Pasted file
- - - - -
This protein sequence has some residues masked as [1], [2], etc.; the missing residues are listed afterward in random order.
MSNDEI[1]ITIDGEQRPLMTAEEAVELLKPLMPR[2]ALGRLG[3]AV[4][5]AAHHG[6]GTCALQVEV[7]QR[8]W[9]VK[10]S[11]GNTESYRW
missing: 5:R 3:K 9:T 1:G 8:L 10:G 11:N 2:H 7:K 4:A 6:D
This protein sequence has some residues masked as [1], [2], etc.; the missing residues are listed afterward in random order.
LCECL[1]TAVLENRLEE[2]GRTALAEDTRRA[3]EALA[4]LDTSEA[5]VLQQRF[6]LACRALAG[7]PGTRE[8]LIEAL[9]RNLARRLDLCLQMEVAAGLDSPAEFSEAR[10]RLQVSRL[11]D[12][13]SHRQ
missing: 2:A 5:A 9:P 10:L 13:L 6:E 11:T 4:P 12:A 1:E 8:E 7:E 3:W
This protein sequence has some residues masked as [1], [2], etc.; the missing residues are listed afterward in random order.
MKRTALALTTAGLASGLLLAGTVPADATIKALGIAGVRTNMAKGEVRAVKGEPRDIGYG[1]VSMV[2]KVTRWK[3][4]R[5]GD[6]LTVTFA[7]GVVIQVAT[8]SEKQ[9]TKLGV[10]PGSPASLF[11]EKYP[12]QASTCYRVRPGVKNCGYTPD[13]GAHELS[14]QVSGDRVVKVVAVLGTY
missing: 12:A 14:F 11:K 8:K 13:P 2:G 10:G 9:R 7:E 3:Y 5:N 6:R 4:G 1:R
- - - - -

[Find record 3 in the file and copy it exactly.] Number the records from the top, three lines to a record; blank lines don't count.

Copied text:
This protein sequence has some residues masked as [1], [2], etc.; the missing residues are listed afterward in random order.
MKRTALALTTAGLASGLLLAGTVPADATIKALGIAGVRTNMAKGEVRAVKGEPRDIGYG[1]VSMV[2]KVTRWK[3][4]R[5]GD[6]LTVTFA[7]GVVIQVAT[8]SEKQ[9]TKLGV[10]PGSPASLF[11]EKYP[12]QASTCYRVRPGVKNCGYTPD[13]GAHELS[14]QVSGDRVVKVVAVLGTY
missing: 12:A 14:F 11:K 8:K 13:P 2:G 10:G 9:R 7:E 3:Y 5:N 6:R 4:G 1:R